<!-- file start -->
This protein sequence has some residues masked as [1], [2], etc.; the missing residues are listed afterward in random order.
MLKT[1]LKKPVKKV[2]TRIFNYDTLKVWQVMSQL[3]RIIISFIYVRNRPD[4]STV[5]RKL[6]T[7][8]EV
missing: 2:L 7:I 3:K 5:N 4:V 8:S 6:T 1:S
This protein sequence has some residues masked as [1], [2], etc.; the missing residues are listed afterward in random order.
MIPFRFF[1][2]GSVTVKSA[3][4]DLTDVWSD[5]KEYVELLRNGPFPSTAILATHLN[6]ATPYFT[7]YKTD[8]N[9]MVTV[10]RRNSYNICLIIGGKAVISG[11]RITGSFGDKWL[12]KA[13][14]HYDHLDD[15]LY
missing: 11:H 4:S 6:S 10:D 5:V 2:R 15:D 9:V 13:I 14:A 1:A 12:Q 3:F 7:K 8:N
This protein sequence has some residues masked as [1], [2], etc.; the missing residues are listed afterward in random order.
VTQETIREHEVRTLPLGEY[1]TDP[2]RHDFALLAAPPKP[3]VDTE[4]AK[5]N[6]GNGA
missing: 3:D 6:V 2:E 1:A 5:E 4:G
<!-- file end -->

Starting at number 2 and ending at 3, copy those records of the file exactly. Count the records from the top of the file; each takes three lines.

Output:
This protein sequence has some residues masked as [1], [2], etc.; the missing residues are listed afterward in random order.
MIPFRFF[1][2]GSVTVKSA[3][4]DLTDVWSD[5]KEYVELLRNGPFPSTAILATHLN[6]ATPYFT[7]YKTD[8]N[9]MVTV[10]RRNSYNICLIIGGKAVISG[11]RITGSFGDKWL[12]KA[13][14]HYDHLDD[15]LY
missing: 11:H 4:S 6:S 10:D 5:V 2:R 15:D 9:V 13:I 14:A 1:A 12:Q 3:F 7:K 8:N
This protein sequence has some residues masked as [1], [2], etc.; the missing residues are listed afterward in random order.
VTQETIREHEVRTLPLGEY[1]TDP[2]RHDFALLAAPPKP[3]VDTE[4]AK[5]N[6]GNGA
missing: 3:D 6:V 2:E 1:A 5:E 4:G